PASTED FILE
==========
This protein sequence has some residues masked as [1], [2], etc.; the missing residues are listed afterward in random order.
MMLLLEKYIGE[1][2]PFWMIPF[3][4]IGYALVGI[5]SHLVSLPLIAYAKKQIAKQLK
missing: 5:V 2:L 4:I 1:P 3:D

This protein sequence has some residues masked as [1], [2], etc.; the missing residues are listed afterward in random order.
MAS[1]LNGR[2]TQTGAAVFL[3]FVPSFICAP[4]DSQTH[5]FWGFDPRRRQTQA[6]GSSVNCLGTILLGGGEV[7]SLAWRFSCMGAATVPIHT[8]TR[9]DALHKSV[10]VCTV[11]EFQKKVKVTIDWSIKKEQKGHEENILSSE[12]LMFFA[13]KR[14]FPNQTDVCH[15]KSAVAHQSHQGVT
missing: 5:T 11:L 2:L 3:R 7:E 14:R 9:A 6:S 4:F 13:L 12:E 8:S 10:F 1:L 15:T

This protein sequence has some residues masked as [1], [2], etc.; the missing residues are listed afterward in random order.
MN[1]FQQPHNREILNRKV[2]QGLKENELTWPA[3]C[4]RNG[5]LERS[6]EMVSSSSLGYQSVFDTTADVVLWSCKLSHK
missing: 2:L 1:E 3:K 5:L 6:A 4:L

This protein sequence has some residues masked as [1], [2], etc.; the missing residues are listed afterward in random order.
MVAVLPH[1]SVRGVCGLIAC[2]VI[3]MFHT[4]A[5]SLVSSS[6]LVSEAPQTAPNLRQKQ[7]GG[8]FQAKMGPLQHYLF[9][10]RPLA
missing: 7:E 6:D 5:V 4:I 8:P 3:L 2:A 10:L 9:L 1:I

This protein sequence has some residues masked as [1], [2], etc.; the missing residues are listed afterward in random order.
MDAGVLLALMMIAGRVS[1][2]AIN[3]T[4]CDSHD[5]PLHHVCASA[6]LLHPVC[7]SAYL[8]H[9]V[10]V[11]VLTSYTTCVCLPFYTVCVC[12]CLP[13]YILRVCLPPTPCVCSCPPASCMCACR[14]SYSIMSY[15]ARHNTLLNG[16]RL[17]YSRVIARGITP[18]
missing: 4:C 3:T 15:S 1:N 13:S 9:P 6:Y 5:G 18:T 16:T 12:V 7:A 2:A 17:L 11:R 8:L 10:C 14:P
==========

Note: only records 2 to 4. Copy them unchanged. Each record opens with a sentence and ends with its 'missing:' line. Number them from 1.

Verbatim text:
This protein sequence has some residues masked as [1], [2], etc.; the missing residues are listed afterward in random order.
MAS[1]LNGR[2]TQTGAAVFL[3]FVPSFICAP[4]DSQTH[5]FWGFDPRRRQTQA[6]GSSVNCLGTILLGGGEV[7]SLAWRFSCMGAATVPIHT[8]TR[9]DALHKSV[10]VCTV[11]EFQKKVKVTIDWSIKKEQKGHEENILSSE[12]LMFFA[13]KR[14]FPNQTDVCH[15]KSAVAHQSHQGVT
missing: 5:T 11:L 2:L 3:R 7:E 14:R 9:A 6:S 4:F 13:L 12:E 8:S 10:F 1:L 15:T

This protein sequence has some residues masked as [1], [2], etc.; the missing residues are listed afterward in random order.
MN[1]FQQPHNREILNRKV[2]QGLKENELTWPA[3]C[4]RNG[5]LERS[6]EMVSSSSLGYQSVFDTTADVVLWSCKLSHK
missing: 2:L 1:E 3:K 5:L 6:A 4:L

This protein sequence has some residues masked as [1], [2], etc.; the missing residues are listed afterward in random order.
MVAVLPH[1]SVRGVCGLIAC[2]VI[3]MFHT[4]A[5]SLVSSS[6]LVSEAPQTAPNLRQKQ[7]GG[8]FQAKMGPLQHYLF[9][10]RPLA
missing: 7:E 6:D 5:V 4:I 8:P 3:L 2:A 10:L 9:L 1:I